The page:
These days I usually use an uncooled Canon 6D. Camera sensors have improved a lot in 20 years, and all the test reports showed that the 6D produced the least amount of noise in its sensor.

Located in the constellation Scorpio it is one of the most colorful places in our galaxy. The colors are created by different types of gaseous nebula and molecular clouds. Right of centre is the red supergiant star Antares.

Are the colours in your photos entirely natural?

They are. There’s a variety of scientific explanations for the different colours. Briefly, stars have a certain range of colours depending on what stage of their lifetime they are up to. There are a lot of red nebulae [interstellar clouds of dust and ionised gases] because the hydrogen gas gets ionised by ultraviolet radiation from nearby stars which makes it glow red. The other predominant nebula colour is blue, and we have the dark brown regions in the Milky Way where dust left over from the creation of stars blocks the starlight behind it.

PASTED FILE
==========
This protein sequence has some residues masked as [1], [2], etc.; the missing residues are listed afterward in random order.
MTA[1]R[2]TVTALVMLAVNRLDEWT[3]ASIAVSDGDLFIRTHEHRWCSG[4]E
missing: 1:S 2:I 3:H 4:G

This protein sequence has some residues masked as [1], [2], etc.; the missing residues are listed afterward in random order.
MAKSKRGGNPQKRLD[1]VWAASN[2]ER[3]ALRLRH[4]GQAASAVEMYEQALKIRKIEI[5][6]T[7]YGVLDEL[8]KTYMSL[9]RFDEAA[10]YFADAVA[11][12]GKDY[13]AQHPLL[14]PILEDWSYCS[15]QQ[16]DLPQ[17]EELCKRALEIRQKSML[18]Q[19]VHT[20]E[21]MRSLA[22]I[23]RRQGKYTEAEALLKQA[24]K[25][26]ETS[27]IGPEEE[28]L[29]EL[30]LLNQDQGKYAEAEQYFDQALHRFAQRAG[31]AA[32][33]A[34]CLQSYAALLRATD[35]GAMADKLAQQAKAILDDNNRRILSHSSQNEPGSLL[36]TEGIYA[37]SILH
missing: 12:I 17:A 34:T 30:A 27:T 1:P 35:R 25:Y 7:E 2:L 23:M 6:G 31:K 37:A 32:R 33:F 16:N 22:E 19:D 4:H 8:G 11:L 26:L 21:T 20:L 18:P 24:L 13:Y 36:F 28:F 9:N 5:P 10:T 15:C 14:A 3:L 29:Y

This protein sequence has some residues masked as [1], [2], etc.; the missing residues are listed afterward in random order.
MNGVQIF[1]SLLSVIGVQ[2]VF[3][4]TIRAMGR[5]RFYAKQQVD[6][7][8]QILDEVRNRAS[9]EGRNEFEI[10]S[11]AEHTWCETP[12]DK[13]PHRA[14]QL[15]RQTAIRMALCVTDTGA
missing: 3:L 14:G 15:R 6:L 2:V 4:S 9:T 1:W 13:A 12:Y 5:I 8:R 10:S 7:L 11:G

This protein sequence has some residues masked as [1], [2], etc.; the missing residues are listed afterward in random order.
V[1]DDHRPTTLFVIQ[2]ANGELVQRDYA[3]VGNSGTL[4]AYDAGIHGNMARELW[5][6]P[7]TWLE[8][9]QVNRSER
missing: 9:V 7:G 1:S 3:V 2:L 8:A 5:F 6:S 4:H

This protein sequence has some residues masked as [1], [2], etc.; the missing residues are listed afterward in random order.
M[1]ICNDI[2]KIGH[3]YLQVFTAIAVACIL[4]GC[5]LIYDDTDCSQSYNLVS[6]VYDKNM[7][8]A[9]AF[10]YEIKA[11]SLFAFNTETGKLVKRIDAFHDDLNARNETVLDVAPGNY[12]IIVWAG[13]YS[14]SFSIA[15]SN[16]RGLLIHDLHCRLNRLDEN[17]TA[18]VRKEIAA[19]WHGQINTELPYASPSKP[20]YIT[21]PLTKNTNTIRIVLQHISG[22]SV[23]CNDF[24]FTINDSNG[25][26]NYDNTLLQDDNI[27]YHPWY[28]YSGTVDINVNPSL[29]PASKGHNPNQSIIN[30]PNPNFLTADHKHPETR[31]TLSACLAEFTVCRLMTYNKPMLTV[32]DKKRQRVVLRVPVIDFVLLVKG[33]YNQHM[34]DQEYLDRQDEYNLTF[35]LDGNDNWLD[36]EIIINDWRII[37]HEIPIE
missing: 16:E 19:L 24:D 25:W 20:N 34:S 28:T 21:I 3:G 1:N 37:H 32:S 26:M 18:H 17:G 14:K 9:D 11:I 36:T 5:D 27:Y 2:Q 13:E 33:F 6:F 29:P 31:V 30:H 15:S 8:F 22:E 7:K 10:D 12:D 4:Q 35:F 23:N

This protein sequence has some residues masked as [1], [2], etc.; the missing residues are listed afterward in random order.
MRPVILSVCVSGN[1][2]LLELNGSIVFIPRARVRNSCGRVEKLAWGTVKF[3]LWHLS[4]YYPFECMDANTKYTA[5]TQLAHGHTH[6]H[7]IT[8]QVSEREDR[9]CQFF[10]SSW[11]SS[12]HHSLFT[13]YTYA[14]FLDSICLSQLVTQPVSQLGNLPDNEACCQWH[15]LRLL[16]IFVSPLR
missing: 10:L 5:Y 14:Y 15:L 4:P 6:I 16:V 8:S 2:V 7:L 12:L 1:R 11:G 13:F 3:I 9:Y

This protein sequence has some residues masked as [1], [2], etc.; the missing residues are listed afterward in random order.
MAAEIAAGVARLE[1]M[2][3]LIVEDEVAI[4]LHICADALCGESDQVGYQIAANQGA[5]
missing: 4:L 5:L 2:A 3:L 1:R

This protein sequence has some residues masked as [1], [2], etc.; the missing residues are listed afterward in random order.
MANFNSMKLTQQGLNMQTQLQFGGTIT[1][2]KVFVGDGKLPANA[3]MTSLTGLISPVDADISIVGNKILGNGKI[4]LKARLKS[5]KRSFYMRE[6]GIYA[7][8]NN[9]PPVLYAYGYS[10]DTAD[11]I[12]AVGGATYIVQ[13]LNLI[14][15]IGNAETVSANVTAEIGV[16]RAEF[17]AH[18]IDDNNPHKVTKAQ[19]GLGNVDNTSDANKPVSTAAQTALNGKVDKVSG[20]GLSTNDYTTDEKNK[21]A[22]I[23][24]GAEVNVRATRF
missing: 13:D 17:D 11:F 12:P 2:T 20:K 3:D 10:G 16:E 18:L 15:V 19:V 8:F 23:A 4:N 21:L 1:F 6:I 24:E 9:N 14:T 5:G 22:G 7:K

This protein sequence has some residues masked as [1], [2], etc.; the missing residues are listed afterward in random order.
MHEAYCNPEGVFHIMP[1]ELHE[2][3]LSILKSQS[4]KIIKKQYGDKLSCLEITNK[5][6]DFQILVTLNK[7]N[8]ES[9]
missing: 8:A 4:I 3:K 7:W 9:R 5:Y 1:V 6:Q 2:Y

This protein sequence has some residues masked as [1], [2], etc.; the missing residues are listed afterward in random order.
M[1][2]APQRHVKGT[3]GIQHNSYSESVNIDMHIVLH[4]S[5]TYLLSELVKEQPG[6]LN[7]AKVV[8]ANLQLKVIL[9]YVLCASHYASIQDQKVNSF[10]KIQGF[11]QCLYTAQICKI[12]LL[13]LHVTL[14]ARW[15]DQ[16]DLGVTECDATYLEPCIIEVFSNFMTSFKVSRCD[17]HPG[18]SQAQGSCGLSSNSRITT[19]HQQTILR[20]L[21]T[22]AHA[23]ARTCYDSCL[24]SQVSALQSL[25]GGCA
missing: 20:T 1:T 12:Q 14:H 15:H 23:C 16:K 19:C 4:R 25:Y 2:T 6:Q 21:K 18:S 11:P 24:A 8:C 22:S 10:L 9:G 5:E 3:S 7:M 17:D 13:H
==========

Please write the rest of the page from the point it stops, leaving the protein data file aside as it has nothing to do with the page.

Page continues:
An amazing tree silhouetted against the glow from billions of individual stars and massive dark lanes of interstellar dust that make up our galaxy, the Milky Way.

What about black holes? When scientists very recently published the first photo of a black hole, it was distinctly unimpressive. It looked like an out-of-focus donut.

Unimpressive perhaps, but scientifically significant. Black holes are something amateur astrophotographers can’t photograph. The scientists achieved it by joining telescopes together across the Earth to act as one. We can, however, photograph the side-effects black holes have on the environment around them. One good example is a fairly oval-shaped galaxy in the constellation of Virgo which has a smoky-looking jet shooting out of it. We know that black holes can spew out a lot of X-rays and other luminous material at very high speed.